The US government pushed back on a lawsuit by BuzzFeed News that seeks the Mueller report in its entirety: “The Department of Justice told a federal court judge that it cannot disclose any redacted parts of special counsel Robert Mueller’s report without harming ongoing national security investigations and other sensitive matters. BuzzFeed News and the advocacy group the Electronic Privacy Information Center are suing the government for the full report into Russian meddling in the 2016 presidential election, including the passages of the report that were blacked out when Attorney General William Barr released it to the public on April 18. (In addition, BuzzFeed News filed separate lawsuits for other documents from the special counsel’s office.)
In response to those lawsuits, a 47-page declaration, submitted by Justice Department attorney Vanessa Brinkman, sheds new light about details hidden behind the redactions. For instance, the government has refused to identify some of the Facebook groups used by Russian officials to push propaganda during the campaign. If the government released the names of the groups, the new declaration argued, it would unfairly out unsuspecting Americans who joined the groups and were tricked by Russia’s effort. Brinkman also wrote that in a handful of cases, the Justice Department had previously cited the wrong reasons for redactions in Mueller’s original report. Those passages remain blacked out, but the exemptions supporting them have changed. The government also told the court that parts of the document must remain secret to protect ongoing criminal and national security investigations and internal discussions by Mueller’s team. Those discussions offer “detailed explanations of the basis for the decisions made by the Special Counsel to pursue indictments in some instances, and not to pursue charges in others.”..
Vice – The climate change analysis was written by a former fossil fuel executive and backed by the former chief of Australia’s military. “A harrowing scenario analysis of how human civilization might collapse in coming decades due to climate change has been endorsed by a former Australian defense chief and senior royal navy commander. The analysis, published by the Breakthrough National Centre for Climate Restoration, a think-tank in Melbourne, Australia, describes climate change as “a near- to mid-term existential threat to human civilization” and sets out a plausible scenario of where business-as-usual could lead over the next 30 years…”
The paper argues that the potentially “extremely serious outcomes” of climate-related security threats are often far more probable than conventionally assumed, but almost impossible to quantify because they “fall outside the human experience of the last thousand years.” On our current trajectory, the report warns, “planetary and human systems [are] reaching a ‘point of no return’ by mid-century, in which the prospect of a largely uninhabitable Earth leads to the breakdown of nations and the international order.”
National Park Typeface: “I had trekked pretty far that day and wasn’t exactly lost, but I needed a little reassurance that I was heading the right direction when I came across one of those ubiquitous signs you see in a national park. You know the ones that have the text carved or “routed” into it. Entering Rocky Mountain National Park. I saw those familiar words. Set “National Park Service, United States Department of the Interior” — style. I wondered if it actually was a typeface or “font” that anyone could download and use? Do park rangers have this as a typeface on their computers to set in their word docs, pdfs and power point slides? I had a sketchbook with me and took some rubbings of the letterforms and asked my friend Miles Barger, the Visual Information Specialist for Rocky, if he had the typeface. He asked the sign shop. No one has it? Turns out it isn’t a typeface at all but a system of paths, points and curves that a router follows. The router’s “bit” follows the path and gives the letters its stroke weight or thickness only when engraving a sign. It doesn’t really exist as a typeface unless a sign is made.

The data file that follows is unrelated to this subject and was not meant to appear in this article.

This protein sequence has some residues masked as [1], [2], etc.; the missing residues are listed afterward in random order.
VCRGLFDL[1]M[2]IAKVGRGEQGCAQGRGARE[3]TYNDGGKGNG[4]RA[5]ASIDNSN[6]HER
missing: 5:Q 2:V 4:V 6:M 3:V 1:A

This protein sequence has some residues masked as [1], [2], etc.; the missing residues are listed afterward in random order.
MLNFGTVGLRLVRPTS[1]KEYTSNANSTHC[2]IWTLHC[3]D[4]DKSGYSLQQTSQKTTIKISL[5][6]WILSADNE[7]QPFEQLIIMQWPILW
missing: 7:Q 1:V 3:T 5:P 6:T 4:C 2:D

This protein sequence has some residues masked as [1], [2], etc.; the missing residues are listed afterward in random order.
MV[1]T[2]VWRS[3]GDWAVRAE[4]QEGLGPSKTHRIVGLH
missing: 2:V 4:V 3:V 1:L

Via LLRX – Casetext’s New ‘SmartCite’ Citator Is Its Clever Answer to Shepard’s and KeyCite – Robert Ambrogi writes – “Knowing whether a case is good law is elemental to legal research. To do this, lawyers have long relied on citator services such as Shepard’s from LexisNexis and KeyCite from Westlaw. Now, the legal research service Casetext has introduced a citator of its own, called SmartCite, with many of the features you would expect to find in a citator, plus some that make it unique.”
The Version Museum “is devoted to showcasing the visual history of popular websites, games, apps, and operating systems that have shaped our lives. Merriam-Webster defines the word museum as: An institution devoted to the procurement, care, study, and display of objects of lasting interest or value. Certainly the technology we use everyday is both interesting and highly valuable! Much like walking through a real-life museum, Version Museum aims to illustrate the visual, tangible elements of various versions of technology, rather than just the written history behind it. Wikipedia and other sites already do a fantastic job of detailing the story behind websites, apps, and everything else.
This site focuses on observable changes over time. If you’re a longtime user of a certain product, there’s probably going to be some nostalgia as you look at all the previous iterations of it over the years. This site displays images of a given topic in (mostly) chronological order, starting from the earliest time feasible. All the images are credited when possible. We search for images from the original time period, and use them if they are available. Unfortunately, many of these old images are of poor quality and resolution, and end up looking awful on high-quality modern displays. So for image clarity and quality, many website images are created using the Wayback Machine at web.archive.org. This tool is indispensable for looking back into earlier days of the world wide web. Unfortunately, the images generated from archive.org in modern browsers aren’t 100% faithful to the original way the website would be rendered and viewed in the older browsers of the 1990’s and 2000’s. The fonts, resolutions, and layouts are different. However, in our view, the tradeoff is worth it to get high-quality images that are mostly representative of what the website used to look like…”